Children break rocks to pay for school in Sierra Leone
Special to the NNPA from the Greene County Democrat
FREETOWN — Thousands of children in Sierra Leone are paying for their own education or helping their families make ends meet by working as rock-breakers for the country’s construction industry.
Labor is nothing new in Sierra Leone, but the brutal job of breaking stones with a hammer for hours on end in the baking heat has raised particular concern. Even for adults the work is extremely tough, and injuries are common.
The rock-breakers are paid for finished gravel, or aggregate — sold at 5,000 leones (about U.S. $1) per large plastic tub — but sales are sporadic and unpredictable.
Education and child labor are often closely entwined in Sierra Leone, where schooling can impose a severe financial strain. Although primary education is nominally free, parents must pay for uniforms, books, pens, transport and in some cases contributions to teachers’ salaries. To send their children to school, therefore, many parents must also send them to work.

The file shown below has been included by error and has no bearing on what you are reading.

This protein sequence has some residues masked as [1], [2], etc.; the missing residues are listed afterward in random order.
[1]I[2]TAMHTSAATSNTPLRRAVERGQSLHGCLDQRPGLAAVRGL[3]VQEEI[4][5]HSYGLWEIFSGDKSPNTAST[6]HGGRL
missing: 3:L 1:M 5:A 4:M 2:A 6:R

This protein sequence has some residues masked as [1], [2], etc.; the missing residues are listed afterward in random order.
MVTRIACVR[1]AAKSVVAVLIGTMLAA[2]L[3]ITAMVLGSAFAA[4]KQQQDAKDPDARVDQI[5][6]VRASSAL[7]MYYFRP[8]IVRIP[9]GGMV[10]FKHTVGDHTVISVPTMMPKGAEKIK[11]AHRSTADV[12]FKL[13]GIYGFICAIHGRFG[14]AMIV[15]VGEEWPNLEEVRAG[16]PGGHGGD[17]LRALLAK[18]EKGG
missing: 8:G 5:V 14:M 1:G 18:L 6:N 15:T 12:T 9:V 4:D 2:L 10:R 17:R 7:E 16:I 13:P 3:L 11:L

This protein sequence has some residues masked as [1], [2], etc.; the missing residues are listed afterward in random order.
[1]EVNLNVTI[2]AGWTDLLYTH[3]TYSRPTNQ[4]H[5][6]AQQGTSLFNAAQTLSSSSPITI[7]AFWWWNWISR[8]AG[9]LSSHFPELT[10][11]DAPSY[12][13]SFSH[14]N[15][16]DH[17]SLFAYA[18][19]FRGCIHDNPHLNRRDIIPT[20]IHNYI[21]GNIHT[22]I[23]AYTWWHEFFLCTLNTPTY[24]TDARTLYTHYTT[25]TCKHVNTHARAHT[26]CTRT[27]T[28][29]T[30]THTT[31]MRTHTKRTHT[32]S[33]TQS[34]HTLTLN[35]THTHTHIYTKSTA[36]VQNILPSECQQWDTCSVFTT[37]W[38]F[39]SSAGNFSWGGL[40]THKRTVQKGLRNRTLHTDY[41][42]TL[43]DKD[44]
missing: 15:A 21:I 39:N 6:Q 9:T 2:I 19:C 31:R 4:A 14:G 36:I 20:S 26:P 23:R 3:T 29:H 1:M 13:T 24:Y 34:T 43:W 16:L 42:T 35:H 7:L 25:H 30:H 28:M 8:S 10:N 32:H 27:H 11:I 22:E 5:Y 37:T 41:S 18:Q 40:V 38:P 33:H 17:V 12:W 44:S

In 2007, Foday Mansaray, a former mobile-phone salesman, set up a completely free school in the village of Adonkia, a few kilometers outside the capital Freetown, in a bid to get children out of the quarries.
The severely under-funded Borbor Pain Charity School of Hope currently has 380 students, all of whom have worked as stone-breakers, but Mansaray estimates there are up to 3,000 more children engaged in the practice throughout the country.